So, you’ve visited all the major capital cities in Europe, now what? Capital cities always seem to get all the attention, but bigger isn’t always better! London, Paris and Berlin are all great, but often to get a real sense of a country it’s best to visit some of the lesser known towns and cities without the inevitable stress of a visit to the nation’s capital. Check out our picks for the essential non-capital cities to visit in Europe!
Brighton is a coastal city located an hour’s train journey outside of London. The city has a tradition of liberalism and this is reflected in its huge LGBT community and dedication to the arts. Huge amounts of gentrification at the beginning of the 20th century changed the landscape of Brighton dramatically and its cheaper prices in comparison to the capital has always been a massive draw. Interestingly, Brighton is also home to the largest number of people who consider themselves Jedi knights in the UK.
- Best Time to Visit: Seeing as Brighton is located on the coast, summer is most definitely the best time to visit. However, to avoid the inevitable crowds try to visit in April, May or September. In May you will be treated to the Brighton Festival and Brighton Fringe which are some of the biggest arts and cultural festivals in England. One of the Highlights on the Brighton Calendar is Brighton Pride, a huge Event celebrating the LGBT community. Despite taking place in the busy August month, it’s more than worth battling the summer crowds for.
- What to Do in the Morning: Though the UK is famous for its greasy full English breakfasts, Brighton is swamped with veggie and vegan cafes, such as iydea, that will present you with a healthier alternative to start your day. Follow this with a refreshing walk along the Brighton Pier.
- What to Do in the Afternoon: Twice a year, local artists will open their houses to art enthusiasts across the country during the Brighton festival in May and just preceding Christmas. This gives art lovers a unique insight into the context of the pieces and allows the artist to reach a wider audience. This could then be followed by classic fish and chips at Bankers.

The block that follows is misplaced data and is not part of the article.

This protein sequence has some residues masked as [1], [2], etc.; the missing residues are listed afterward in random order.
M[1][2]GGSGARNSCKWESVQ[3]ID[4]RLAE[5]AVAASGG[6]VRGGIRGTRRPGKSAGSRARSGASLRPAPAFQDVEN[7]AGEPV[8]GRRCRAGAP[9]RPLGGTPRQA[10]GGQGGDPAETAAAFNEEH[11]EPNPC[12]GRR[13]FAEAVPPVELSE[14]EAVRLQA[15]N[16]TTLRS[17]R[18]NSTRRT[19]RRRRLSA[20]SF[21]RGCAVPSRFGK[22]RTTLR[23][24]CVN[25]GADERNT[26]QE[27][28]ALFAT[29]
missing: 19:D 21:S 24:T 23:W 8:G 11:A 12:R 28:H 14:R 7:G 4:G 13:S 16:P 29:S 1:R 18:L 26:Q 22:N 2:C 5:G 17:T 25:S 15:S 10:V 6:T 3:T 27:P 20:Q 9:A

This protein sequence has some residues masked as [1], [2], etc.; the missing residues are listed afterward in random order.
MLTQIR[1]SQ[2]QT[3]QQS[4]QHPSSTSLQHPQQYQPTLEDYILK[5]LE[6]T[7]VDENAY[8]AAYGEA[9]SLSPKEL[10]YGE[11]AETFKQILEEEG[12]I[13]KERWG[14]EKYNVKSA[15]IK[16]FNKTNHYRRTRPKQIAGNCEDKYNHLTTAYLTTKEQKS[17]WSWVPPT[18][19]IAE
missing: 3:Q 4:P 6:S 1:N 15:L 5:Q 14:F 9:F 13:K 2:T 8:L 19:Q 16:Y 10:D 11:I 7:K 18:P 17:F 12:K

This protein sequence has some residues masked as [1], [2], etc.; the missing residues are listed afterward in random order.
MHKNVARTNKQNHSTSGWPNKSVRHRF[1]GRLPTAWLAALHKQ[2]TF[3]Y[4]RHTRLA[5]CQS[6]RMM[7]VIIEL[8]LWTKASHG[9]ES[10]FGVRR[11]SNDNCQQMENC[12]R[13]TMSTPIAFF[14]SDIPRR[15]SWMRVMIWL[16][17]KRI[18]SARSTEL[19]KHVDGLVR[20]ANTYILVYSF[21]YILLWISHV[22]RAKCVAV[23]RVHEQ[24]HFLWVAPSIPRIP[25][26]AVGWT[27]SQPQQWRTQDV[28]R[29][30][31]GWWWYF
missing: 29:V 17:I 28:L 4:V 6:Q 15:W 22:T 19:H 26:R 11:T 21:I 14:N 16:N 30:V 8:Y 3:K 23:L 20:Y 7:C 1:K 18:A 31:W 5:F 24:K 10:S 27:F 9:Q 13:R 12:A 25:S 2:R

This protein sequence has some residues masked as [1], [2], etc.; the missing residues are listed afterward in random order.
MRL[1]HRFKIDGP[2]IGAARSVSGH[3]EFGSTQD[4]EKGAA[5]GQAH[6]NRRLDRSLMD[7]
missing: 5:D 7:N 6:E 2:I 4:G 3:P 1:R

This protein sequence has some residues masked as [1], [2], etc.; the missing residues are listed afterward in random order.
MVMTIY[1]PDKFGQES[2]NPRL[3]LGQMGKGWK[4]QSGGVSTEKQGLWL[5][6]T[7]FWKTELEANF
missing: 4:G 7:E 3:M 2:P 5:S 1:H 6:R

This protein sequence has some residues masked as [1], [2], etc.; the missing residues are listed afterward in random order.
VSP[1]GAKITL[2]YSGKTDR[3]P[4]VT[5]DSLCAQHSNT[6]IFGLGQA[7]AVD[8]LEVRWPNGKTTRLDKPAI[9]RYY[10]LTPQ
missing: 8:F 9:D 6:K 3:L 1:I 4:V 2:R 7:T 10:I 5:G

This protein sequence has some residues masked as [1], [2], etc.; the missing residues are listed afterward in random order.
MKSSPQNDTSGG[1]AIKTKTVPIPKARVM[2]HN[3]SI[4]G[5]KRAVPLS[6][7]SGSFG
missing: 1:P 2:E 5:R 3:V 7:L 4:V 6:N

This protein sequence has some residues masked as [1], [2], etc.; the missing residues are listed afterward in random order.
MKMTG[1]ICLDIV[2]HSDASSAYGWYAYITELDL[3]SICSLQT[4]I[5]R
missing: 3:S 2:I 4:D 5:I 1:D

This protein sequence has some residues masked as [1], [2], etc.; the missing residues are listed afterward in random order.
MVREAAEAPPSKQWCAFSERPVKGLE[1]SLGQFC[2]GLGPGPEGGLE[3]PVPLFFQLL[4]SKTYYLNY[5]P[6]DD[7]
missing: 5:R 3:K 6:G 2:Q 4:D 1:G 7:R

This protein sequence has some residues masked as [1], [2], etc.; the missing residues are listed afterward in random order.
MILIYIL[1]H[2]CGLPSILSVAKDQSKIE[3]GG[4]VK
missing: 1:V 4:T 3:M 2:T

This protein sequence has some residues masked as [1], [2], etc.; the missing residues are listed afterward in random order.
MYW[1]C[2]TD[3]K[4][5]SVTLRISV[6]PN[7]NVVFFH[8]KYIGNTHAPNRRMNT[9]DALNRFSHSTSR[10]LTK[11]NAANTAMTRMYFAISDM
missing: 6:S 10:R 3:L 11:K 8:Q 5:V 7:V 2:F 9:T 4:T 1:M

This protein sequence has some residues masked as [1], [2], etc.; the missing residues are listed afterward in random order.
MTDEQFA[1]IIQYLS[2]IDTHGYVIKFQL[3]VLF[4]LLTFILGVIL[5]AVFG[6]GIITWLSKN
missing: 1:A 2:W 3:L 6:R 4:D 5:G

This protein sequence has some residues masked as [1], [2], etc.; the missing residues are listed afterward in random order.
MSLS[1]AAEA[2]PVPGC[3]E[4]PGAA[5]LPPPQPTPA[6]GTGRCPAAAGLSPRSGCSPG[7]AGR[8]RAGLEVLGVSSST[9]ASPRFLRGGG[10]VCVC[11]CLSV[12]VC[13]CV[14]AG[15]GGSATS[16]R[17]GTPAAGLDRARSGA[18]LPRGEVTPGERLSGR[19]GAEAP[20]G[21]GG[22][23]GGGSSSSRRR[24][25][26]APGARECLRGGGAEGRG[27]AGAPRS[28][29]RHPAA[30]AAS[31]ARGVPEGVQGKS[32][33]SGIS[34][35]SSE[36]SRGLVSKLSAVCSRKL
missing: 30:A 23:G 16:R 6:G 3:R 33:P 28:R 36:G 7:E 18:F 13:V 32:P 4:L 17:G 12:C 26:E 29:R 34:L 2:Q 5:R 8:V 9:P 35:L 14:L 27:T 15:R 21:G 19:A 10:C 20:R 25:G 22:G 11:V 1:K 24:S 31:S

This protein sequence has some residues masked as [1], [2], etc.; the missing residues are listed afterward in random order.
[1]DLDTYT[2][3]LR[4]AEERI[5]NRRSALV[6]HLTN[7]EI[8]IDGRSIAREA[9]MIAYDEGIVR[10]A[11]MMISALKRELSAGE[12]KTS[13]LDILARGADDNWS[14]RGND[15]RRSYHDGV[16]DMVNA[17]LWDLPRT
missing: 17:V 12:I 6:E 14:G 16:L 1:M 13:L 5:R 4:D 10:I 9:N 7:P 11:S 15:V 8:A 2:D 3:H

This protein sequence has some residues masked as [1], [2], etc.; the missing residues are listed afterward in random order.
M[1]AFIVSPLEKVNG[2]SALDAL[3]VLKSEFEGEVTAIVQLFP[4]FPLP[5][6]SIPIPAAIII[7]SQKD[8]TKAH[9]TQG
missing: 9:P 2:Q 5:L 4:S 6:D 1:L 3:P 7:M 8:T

- What to Do at Night: There is something for everyone in Brighton; Kemptown is a well-known gay area and at West Street you’ll find more commercial bars like Vodka Revolution for example.
Insider Tip: Head to North Laine to pick up some unique vintage pieces and some real bargains in one of the many boutiques and second-hand shops around the area!
Colloquially labelled as ‘Hypezig’, Leipzig is an east German city with a lot of buzz surrounding it. Word on the street is that it has all the dynamic and creative energy that Berlin offers but at much cheaper prices. Additionally, Leipzig is the “city of books”: it’s the home of several publishing houses as well as the “Leipziger Buchmesse” (the largest book fair in Germany) .
- Best Time to Visit: Summer
- What to do in the Morning: Starting your day with a lazy walk around the historical centre of Leipzig is a great way to peruse the city at your own pace with the advantage of dwindled crowds!
- What to do in the Afternoon: Take advantage of Leipzig’s close proximity to the water and organise a relaxed boat trip or a day filled with water sports!
- What to do in the Night: The dark and smoky bars usually associated with Berlin have migrated over to Leipzig and have not scrimped on character and charm. The district of Lindenau is a good place to begin.